A phobia is a type of anxiety disorder. According to the Diagnostic and Statistical Manual of Mental Disorders (IV), a phobia is an irrational fear that results in the deliberate avoidance of the feared object, activity or situation. Actual exposure to the feared object or situation is not necessary; just thinking about it can cause severe anxiety.

While it is common for people to say that they have a phobia, the psychological definition of phobia is very different than how it is commonly used. People with phobias have irrational fears so severe that the fears actually disrupt their lives.

Types of Phobias

  • Social Phobia (also known as Social Anxiety Disorder): Social phobia causes an overwhelming fear of being humiliated or embarrassed in social settings. A social setting can be anywhere such as school, church or the grocery store. The notion of public speaking or even raising your hand in class can bring on panic symptoms like nausea, shortness of breath and sweating. One survey showed that many people were more afraid of addressing a group than they were of death.
  • Specific Phobias: Specific phobias are the most common types of phobias. They typically consist of a fear of animals, storms, heights, illness, injury and death. Symptoms commonly associated with specific phobias include: irrational fear, anxiety, accelerated heartbeat and/or excessive perspiration. Specific phobias consists of: Aichmophobia (a fear of needles or pointed objects), Arachibutyrophobia (the fear of peanut butter sticking to the roof of your mouth), and Gerontophobia (a fear of old people).

You may think that you can prevent phobia-related anxiety attacks simply by avoiding the phobia trigger, but in reality this is not the case. The criterion that separates clinical phobia from a normal fear is that a phobia disrupts your life. For example, if you have a fear of heights, you will more than likely live in a one-story building as a way to avoid the fear of being off the ground. In some cases, your fear of heights may be so severe that you refuse to take a much-desired job on the top floor of a skyscraper because the thought of being that far off the ground terrifies you. When your fears interrupt or disrupt your life then you have a phobia.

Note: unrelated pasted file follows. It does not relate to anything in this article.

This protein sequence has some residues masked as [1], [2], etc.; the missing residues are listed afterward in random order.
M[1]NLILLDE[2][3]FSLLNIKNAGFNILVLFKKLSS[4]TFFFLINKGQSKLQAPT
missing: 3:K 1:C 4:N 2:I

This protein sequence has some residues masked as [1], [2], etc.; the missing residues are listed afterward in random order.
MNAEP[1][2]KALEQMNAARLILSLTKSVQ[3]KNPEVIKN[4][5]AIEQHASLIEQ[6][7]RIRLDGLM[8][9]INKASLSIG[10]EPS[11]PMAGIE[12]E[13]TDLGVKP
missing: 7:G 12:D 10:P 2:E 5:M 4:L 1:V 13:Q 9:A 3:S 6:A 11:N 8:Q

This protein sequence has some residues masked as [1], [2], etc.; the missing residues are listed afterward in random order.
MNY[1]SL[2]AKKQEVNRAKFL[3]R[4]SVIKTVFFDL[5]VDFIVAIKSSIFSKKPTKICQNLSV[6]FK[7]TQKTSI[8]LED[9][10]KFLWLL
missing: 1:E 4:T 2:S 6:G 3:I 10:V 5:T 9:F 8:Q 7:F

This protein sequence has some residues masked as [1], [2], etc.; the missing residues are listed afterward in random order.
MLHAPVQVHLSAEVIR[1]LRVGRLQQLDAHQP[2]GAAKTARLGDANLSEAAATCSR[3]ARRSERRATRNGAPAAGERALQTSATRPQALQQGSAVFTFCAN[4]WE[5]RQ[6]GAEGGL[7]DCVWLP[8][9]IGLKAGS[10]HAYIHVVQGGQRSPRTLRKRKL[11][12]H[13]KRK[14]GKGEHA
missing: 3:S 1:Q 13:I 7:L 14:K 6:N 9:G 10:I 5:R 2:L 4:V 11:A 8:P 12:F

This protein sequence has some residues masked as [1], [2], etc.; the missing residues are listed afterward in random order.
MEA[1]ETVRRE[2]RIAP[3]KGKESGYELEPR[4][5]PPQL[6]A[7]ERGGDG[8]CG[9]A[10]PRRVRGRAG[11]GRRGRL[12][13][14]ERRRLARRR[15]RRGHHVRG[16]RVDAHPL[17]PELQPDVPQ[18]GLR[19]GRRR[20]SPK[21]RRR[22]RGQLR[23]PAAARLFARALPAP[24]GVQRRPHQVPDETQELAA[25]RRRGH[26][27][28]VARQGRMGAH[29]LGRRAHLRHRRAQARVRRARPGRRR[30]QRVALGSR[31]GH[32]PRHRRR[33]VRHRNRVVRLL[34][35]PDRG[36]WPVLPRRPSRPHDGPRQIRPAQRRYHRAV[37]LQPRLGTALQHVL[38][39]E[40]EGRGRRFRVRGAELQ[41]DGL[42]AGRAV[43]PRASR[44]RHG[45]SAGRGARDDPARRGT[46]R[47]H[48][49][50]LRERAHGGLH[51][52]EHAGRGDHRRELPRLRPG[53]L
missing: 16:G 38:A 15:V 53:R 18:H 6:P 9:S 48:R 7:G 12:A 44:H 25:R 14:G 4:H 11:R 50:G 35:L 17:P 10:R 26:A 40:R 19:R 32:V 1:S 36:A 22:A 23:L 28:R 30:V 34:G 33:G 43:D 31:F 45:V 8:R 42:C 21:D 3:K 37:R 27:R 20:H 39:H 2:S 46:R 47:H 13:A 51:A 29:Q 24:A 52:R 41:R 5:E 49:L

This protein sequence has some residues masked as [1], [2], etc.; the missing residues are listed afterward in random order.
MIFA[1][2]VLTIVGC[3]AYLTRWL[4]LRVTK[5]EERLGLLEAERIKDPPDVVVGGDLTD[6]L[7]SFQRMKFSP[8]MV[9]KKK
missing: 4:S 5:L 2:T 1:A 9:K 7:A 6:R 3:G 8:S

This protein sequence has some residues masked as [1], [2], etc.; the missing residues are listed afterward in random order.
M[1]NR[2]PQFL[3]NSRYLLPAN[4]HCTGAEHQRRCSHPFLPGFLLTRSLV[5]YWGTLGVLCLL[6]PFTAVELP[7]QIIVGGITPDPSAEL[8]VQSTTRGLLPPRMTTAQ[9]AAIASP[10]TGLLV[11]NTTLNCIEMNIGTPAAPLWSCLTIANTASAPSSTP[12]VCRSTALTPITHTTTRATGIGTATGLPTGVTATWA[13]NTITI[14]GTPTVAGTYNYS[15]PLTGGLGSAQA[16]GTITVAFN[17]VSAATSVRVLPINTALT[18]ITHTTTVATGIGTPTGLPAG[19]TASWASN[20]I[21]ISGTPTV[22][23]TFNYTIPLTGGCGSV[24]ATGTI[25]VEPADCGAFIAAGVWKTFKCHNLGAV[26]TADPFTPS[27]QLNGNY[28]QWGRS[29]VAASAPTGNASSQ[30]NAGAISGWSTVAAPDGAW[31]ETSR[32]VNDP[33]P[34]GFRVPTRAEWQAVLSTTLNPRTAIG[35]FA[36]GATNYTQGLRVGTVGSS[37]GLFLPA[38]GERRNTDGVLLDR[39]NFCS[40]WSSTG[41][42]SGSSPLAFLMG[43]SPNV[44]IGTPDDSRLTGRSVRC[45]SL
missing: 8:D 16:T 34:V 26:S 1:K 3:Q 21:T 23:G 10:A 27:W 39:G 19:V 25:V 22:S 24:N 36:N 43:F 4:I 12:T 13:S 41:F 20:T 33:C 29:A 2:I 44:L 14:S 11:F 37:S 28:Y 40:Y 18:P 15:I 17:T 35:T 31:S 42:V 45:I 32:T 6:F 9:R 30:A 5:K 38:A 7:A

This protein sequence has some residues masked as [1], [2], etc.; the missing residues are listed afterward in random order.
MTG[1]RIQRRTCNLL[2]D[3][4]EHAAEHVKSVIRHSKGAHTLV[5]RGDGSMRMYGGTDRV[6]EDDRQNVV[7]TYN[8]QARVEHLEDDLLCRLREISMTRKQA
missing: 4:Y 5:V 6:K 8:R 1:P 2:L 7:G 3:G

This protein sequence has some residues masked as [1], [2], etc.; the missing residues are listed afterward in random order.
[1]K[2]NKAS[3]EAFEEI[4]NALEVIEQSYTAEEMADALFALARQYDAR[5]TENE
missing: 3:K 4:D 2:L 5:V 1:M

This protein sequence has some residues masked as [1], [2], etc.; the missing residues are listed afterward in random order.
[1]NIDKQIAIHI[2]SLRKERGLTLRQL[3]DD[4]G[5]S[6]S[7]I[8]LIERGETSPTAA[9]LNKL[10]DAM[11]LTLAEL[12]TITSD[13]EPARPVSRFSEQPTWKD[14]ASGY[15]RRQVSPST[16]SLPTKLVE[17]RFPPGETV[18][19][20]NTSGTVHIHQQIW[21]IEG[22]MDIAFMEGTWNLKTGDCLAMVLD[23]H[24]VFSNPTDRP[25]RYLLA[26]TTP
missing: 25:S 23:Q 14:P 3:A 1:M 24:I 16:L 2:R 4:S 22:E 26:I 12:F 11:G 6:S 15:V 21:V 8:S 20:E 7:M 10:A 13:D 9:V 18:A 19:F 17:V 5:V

How Many People Are Affected By Phobias?

Approximately 5% of the general population suffers from at least one phobia, although there are large differences amongst countries. In the United States, nearly 9% of the population has been diagnosed with a specific phobia while, for example, that number drops to .2% in Northern Ireland. Approximately 4.6% of the world’s population suffers from a social phobia.

What Causes a Phobia?

Phobias are caused by a combination of biological, genetic and environmental factors. When you have a phobia, you develop a mental connection between an object or a situation and the emotions of fear and panic. For example, during childhood, you may have witnessed a lightning strike very close to home – a terrifying event. For the rest of your life, you associate any violent storm with the emotions felt during that particular childhood experience. You know that there is a very small chance that lightning will strike in your vicinity, but the fear paralyzes you to the point where you are afraid to venture outside your home when it rains. Just the thought of lightening causes you to hyperventilate, break into a sweat and experience accelerated heartbeats.

You can still have a phobia even when you do not have direct contact with the object or situation. For example, you can live in a geographic area where storms are rare, but still fear storms to the point that it paralyzes you with fear.

In addition, there appears to be a genetic factor in the development of phobias; as many as 75% of those diagnosed with a specific phobia have a close relative with the same type of phobia. Of course, it should be noted that you can develop a phobia as the result of just observing the emotional reactions of others. In other words, if your mother hid under the bed during storms, you may find that you model the same behavior as an adult.

What Treatments are Available for Phobias?

With the exception of severe social phobia, medication is rarely prescribed for the treatment of phobias. If medication is needed, it is often for treating the panic symptoms associated with confronting a phobia. These medications can include tranquilizers or beta blockers.

Exposure therapy, also called systematic desensitization, incorporates the use of imagery, has shown very effective in treating phobias. The therapist asks the client to recall an event and confront the thoughts and feelings that occurred during that event, but this time in a safe environment. Gradually, the patient is introduced to the fear. For example, a patient with a fear of water may first look at pictures of water then work his/her way up to touching water and finally being submerged in water. Hypnosis can also be helpful at reducing anxiety caused by a phobia.

Flooding uses the same approach as exposure therapy but does so rapidly rather than gradually. While it has the benefit of being much faster than exposure therapy, flooding can in some cases worsen phobias rather than alleviate them. In order to control the physical symptoms associated with phobia exposure, the patient may be given a low dosage of a sedative before the treatment.


American Psychiatric Association. (2001). Diagnostic and statistical manual of mental disorders (4th ed.). Washington, D.C.

Morrison, J. (2002). Straight talk about your mental health: Everything you need to know to make smart decisions. New York: Guildford Publications.

Somers, J. M., Goldner, E .M., Waraich, P., & Hsu, L. (2006). Prevalence and incidence studies of anxiety disorders: a systematic review of the literature. Canadian Journal of Psychiatry, 51 (2), 100-115.


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